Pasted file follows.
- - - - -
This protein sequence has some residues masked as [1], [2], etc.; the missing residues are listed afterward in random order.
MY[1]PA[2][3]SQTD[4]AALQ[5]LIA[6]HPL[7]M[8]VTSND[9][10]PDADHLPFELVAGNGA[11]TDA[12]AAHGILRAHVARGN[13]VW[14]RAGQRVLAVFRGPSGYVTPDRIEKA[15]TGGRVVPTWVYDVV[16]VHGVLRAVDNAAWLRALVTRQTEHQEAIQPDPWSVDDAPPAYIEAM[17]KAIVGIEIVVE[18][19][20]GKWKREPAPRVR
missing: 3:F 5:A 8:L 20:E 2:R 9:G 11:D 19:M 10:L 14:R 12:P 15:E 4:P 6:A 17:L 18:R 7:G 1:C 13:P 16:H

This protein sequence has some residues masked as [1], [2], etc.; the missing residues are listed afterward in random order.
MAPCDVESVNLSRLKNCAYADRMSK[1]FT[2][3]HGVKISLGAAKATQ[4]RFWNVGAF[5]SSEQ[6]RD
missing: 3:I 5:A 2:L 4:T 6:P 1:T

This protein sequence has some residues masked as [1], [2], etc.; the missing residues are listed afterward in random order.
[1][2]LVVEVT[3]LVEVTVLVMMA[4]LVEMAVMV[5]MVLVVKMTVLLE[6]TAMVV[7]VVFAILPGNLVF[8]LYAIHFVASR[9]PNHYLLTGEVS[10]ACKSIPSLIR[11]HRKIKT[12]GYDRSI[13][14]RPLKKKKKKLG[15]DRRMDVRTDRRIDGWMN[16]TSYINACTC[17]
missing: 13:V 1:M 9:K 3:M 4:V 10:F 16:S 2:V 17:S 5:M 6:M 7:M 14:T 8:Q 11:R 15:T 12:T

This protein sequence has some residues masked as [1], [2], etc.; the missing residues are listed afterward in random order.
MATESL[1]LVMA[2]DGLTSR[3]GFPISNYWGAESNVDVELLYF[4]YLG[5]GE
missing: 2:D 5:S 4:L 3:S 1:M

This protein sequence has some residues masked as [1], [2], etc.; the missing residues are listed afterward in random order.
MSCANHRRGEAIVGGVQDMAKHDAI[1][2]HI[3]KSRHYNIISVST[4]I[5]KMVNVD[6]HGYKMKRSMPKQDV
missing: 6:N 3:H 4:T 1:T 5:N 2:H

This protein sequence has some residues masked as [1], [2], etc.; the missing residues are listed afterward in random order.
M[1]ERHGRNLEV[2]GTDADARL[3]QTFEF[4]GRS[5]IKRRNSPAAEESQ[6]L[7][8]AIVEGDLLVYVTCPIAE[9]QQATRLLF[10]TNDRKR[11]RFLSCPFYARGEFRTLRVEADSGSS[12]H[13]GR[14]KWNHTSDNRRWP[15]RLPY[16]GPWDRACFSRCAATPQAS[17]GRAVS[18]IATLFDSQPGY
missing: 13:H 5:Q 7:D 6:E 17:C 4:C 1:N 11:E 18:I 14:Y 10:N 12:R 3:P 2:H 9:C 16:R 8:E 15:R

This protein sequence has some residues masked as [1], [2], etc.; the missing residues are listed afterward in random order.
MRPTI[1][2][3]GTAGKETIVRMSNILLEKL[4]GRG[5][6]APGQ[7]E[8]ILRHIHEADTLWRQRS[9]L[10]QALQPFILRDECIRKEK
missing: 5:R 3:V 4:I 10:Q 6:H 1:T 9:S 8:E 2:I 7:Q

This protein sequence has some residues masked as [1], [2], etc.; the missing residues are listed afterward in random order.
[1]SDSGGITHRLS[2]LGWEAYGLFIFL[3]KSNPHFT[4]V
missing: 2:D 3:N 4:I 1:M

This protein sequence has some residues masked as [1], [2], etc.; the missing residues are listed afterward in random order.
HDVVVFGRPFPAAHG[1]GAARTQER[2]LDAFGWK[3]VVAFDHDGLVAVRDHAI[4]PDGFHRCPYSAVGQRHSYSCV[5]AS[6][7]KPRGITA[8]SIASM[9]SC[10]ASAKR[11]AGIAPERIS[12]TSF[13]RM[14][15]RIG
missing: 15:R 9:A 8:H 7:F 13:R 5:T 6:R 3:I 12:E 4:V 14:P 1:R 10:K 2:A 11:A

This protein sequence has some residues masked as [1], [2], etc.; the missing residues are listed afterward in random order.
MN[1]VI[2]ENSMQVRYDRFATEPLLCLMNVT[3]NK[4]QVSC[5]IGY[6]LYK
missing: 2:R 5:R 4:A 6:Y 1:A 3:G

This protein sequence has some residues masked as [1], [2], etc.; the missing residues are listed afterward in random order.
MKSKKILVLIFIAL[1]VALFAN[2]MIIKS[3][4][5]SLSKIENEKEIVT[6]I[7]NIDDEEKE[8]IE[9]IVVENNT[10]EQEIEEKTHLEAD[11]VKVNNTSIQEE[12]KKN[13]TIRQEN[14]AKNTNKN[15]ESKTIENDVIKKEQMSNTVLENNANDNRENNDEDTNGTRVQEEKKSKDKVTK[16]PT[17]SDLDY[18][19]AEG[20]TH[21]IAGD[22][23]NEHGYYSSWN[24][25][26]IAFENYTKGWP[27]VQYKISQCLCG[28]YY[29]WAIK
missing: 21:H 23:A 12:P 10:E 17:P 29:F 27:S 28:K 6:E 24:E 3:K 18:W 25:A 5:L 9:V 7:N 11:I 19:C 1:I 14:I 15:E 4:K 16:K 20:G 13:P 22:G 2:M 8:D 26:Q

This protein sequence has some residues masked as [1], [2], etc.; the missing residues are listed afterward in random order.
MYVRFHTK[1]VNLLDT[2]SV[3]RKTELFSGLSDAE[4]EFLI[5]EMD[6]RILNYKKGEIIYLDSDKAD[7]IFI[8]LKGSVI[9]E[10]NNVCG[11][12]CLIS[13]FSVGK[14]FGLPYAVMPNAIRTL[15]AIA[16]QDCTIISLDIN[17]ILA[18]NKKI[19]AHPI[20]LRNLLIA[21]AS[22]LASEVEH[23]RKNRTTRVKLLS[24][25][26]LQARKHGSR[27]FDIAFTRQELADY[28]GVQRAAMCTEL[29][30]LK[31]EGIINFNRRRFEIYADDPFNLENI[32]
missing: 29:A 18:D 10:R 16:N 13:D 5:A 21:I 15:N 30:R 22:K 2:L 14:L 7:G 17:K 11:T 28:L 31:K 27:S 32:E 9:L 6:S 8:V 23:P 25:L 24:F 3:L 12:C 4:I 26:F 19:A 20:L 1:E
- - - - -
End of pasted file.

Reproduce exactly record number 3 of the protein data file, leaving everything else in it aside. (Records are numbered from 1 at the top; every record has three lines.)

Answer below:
This protein sequence has some residues masked as [1], [2], etc.; the missing residues are listed afterward in random order.
[1][2]LVVEVT[3]LVEVTVLVMMA[4]LVEMAVMV[5]MVLVVKMTVLLE[6]TAMVV[7]VVFAILPGNLVF[8]LYAIHFVASR[9]PNHYLLTGEVS[10]ACKSIPSLIR[11]HRKIKT[12]GYDRSI[13][14]RPLKKKKKKLG[15]DRRMDVRTDRRIDGWMN[16]TSYINACTC[17]
missing: 13:V 1:M 9:K 3:M 4:V 10:F 16:S 2:V 17:S 5:M 6:M 7:M 14:T 8:Q 11:R 15:T 12:T